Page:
“Freedom is the ability to act upon our beliefs. It expands, therefore, with the scope of the action we are prepared to contemplate. If we know that we will never act, we have no freedom: we will, for the rest of our lives, do as we are told. Almost everyone has some sense that other people should be treated as she would wish to be. Almost everyone, in other words, has a notion of justice, and for most people this notion, however formulated, sits somewhere close to the heart of their system of beliefs. If we do not act upon this sense of justice, we do not act upon one of our primary beliefs, and our freedom is restricted accordingly. To be truly free, in other words, we must be prepared to contemplate revolution.
Another reason why we do not act is that, from the days of our birth, we are immersed in the political situation into which we are born, and as a result we cannot imagine our way through it; we cannot envisage that it will ever come to an end. This is why imagination is the first qualification of the revolutionary. A revolutionary is someone who recognizes the contingency of power. What sustains coercive power is not force of arms, or even capital, but belief. When people cease to believe – to believe in it as they would believe in a god, in its omnipotence, its unassailability and its validity – and when they act upon that belief, an empire can collapse, almost overnight.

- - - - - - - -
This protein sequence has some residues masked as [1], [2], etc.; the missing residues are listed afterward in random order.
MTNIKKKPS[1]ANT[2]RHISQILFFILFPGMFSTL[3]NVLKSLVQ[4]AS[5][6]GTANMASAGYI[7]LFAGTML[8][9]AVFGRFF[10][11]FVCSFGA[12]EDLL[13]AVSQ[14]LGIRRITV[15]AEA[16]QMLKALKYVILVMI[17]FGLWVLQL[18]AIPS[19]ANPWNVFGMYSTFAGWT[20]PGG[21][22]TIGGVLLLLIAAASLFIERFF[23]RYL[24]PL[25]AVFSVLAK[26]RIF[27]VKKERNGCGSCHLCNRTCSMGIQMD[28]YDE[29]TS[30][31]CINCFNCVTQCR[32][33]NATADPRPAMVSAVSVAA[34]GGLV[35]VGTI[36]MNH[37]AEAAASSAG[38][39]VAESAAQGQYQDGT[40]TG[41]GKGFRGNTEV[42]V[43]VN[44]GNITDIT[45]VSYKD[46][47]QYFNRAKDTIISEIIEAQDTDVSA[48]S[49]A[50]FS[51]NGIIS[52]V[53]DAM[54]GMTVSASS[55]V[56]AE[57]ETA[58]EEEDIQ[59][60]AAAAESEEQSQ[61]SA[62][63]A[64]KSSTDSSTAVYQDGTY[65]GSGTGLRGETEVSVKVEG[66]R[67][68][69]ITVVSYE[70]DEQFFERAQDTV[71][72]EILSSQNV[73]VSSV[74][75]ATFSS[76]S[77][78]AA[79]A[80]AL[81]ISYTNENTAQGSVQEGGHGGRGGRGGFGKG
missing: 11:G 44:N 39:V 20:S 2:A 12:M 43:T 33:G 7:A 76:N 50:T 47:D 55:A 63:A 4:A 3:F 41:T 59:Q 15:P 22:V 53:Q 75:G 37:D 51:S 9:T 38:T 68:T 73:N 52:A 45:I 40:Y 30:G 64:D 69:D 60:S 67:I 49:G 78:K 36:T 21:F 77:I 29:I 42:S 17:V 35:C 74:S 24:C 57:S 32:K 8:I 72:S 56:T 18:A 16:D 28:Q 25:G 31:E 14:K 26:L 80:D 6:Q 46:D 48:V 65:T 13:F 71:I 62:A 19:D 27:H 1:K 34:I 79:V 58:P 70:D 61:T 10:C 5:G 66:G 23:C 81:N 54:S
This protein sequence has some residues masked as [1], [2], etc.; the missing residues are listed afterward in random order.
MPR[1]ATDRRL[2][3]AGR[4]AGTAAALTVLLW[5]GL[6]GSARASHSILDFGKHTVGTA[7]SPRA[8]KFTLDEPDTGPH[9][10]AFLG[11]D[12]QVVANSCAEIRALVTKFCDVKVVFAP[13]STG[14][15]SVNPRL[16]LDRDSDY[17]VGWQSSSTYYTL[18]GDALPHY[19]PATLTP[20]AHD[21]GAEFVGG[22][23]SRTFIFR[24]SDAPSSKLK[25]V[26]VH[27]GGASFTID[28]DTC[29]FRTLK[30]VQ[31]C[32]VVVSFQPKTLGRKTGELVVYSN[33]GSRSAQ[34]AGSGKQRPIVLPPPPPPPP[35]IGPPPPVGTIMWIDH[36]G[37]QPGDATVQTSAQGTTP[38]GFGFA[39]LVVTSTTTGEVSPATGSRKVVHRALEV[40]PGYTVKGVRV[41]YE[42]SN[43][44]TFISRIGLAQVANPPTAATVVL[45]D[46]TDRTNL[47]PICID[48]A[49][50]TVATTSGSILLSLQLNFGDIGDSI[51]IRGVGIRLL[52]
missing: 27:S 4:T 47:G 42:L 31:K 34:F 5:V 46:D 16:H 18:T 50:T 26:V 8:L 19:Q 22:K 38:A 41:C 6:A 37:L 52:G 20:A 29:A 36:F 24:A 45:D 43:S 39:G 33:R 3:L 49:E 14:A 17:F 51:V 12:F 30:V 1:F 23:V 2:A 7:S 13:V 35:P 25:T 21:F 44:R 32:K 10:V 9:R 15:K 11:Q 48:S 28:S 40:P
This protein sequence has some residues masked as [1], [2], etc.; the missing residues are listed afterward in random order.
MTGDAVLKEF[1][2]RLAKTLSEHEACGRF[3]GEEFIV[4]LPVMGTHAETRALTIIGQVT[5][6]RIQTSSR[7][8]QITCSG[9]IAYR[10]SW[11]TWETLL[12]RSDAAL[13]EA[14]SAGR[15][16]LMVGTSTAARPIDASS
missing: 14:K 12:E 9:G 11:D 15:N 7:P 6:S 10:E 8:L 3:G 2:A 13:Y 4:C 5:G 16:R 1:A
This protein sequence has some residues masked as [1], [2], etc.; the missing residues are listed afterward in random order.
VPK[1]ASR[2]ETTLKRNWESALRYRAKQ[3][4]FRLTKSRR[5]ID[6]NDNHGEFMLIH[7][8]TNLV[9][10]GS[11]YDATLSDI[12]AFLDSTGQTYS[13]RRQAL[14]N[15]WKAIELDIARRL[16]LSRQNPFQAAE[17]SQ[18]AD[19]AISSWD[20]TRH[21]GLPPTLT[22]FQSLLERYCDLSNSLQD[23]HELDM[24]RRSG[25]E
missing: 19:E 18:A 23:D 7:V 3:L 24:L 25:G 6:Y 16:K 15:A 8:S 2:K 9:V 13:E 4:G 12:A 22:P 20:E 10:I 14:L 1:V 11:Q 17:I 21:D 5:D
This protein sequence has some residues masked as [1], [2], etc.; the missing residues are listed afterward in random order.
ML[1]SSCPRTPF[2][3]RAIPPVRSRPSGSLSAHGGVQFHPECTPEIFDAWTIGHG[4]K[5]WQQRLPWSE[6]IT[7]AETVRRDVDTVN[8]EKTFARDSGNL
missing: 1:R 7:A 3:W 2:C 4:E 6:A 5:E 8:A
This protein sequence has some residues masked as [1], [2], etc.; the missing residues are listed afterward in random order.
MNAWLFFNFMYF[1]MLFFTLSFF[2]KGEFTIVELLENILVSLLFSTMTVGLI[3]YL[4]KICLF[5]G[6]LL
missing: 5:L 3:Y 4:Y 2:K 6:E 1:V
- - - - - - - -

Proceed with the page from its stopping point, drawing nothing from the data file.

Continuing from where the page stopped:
Those who possess power will surrender it only when they see that the costs – physical or psychological – of retaining it are higher than the costs of losing it. There have been many occasions on which rulers possessed the means of suppressing revolt – the necessary tanks and planes or cannons and cavalry divisions – but chose not to deploy them, because they perceived that the personal effort of retaining power outweighed the effort of relinquishing it. One of the surprises of history is the tendency of some of the most inflexible rulers suddenly to give up, for no evident material reason. They give up because they are tired, so tired that they can no longer sustain the burning purpose required to retain power. They are tired because they have had to struggle against the unbelief of their people, to reassert, through a supreme psychological effort, the validity of their power.”
George Monbiot, Manifesto for a New World Order